Image source: Brian Joseph
The Tipping Point, the transformational book by Malcolm Gladwell from 2000, describes “that magic moment when an idea, trend, or social behavior crosses a threshold, tips, and spreads like wildfire.” The Mona Lisa is a famous painting by Italian artist Leonardo Da Vinci.
Notwithstanding the Mona Lisa’s innate quality, the serendipitous string of events that led to its tipping point – being considered ‘the greatest work of art ever’ – are fascinating. An article by Ian Leslie on More Intelligent Life discusses this and how a work of art comes to be considered great.
One aspect is the ‘mere-exposure effect’. Psychologist James Cutting studied whether this plays a role in which paintings achieve cultural status. His experiments, which were based around exposing people to images, were telling. Familiarity, even unconscious familiarity (i.e. flashing images that people didn’t notice), bred liking.
The other aspect is ‘cumulative advantage,’ a term used by sociologist Duncan Watts, who studied the history of the Mona Lisa. I’ll provide a potted summary here. For most of its life, the Mona Lisa languished in relative obscurity. It was in the Louvre, but it wasn’t in a prime spot. Then it was stolen and Parisians were aghast. They queued to look at the gap where it once hung.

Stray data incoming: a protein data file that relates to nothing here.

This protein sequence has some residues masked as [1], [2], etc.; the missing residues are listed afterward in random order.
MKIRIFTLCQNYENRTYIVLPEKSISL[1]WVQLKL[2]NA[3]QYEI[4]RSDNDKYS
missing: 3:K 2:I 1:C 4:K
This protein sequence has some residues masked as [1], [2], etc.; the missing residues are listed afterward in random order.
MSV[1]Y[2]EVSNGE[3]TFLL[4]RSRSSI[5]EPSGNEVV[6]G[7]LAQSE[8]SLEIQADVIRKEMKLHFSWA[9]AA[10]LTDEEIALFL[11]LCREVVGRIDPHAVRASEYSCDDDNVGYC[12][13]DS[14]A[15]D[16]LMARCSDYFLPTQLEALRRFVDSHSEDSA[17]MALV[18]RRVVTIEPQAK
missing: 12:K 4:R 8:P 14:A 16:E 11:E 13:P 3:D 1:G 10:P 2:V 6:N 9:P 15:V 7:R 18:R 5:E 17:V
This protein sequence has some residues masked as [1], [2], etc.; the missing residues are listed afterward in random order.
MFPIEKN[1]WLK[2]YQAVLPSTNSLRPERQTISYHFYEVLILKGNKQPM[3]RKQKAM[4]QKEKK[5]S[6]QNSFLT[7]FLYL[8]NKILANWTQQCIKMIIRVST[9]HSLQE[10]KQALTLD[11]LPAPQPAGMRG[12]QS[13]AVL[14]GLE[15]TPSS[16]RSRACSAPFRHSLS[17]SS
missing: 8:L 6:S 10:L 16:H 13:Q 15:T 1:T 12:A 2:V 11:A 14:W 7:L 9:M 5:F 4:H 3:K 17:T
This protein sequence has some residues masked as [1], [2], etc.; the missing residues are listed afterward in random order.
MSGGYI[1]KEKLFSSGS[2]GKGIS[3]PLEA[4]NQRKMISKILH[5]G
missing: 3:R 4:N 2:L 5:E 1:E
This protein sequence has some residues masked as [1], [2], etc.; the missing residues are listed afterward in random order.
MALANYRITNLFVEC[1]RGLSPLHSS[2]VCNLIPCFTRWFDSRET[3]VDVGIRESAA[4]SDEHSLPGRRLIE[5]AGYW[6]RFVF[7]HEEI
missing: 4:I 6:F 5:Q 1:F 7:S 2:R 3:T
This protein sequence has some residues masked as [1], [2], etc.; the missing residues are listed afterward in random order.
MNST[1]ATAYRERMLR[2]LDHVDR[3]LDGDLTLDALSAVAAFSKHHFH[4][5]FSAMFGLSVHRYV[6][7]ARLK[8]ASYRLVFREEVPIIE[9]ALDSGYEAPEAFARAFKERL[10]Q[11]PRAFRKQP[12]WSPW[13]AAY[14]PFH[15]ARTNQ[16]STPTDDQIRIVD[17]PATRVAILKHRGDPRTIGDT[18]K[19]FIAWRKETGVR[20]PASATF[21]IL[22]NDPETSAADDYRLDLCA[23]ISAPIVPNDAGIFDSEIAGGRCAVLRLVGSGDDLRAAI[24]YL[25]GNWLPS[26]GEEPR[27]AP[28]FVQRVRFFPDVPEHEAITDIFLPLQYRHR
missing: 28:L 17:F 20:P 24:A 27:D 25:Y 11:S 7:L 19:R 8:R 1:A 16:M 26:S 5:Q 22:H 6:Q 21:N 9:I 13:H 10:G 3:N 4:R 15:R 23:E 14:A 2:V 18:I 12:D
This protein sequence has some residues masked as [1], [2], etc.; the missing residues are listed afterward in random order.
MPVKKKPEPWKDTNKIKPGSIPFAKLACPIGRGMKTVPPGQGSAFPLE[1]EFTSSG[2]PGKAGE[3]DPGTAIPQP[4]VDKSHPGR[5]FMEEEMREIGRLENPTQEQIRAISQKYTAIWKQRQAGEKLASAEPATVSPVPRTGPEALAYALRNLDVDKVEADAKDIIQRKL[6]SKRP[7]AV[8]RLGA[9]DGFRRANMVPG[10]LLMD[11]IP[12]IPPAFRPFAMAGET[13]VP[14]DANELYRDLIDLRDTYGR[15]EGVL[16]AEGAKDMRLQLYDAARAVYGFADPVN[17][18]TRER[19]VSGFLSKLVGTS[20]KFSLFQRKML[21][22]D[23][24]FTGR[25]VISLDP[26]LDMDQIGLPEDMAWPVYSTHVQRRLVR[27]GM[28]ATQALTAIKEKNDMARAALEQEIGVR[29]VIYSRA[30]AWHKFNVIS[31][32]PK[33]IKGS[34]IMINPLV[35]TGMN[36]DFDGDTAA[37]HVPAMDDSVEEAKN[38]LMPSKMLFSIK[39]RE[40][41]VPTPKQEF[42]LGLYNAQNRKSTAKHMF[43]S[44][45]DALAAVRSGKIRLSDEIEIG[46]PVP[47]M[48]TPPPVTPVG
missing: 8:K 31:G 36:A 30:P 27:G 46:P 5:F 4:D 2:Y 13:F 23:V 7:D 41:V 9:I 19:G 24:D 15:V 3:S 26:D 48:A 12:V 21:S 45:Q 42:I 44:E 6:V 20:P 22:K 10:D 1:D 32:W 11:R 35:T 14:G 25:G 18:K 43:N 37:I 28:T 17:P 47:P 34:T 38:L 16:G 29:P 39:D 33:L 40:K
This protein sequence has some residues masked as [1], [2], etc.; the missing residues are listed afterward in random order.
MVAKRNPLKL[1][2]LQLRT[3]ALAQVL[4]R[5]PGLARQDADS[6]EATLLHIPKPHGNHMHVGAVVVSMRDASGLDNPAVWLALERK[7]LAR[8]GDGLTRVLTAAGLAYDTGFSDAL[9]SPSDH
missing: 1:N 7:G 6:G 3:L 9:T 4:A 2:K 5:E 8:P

Two years later, it turned up at a market in Florence. The Italians hailed the thief, an Italian carpenter, for trying to return the painting home. The French public was electrified. Newspapers around the world told the story and reproduced the painting in print. Global fame. Others used it to their own advantage – French-American painter Marcel Duchamp reproduced the Mona Lisa with a beard and moustache – reinforcing its status as an icon.
Leslie makes two simple points to renew a little faith. First, a work needs a certain quality to be eligible to be swept to the top of the pile – the Mona Lisa wasn’t in the Louvre by accident. Second, some stuff is simply better than other stuff. Also, the mere-exposure effect doesn’t always work – think of the last time you didn’t like something, but had to look at it on a regular basis. Chances are you grew to like it less, not more.
Leslie’s final remark suggests that we should take the greats with a grain of salt. “We should always be a little sceptical of greatness…we should always look in the next room… we need to see, and read, as much as we can. The more exposed we’re to the good and the bad, the better we are at telling the difference. The eclecticists have it.”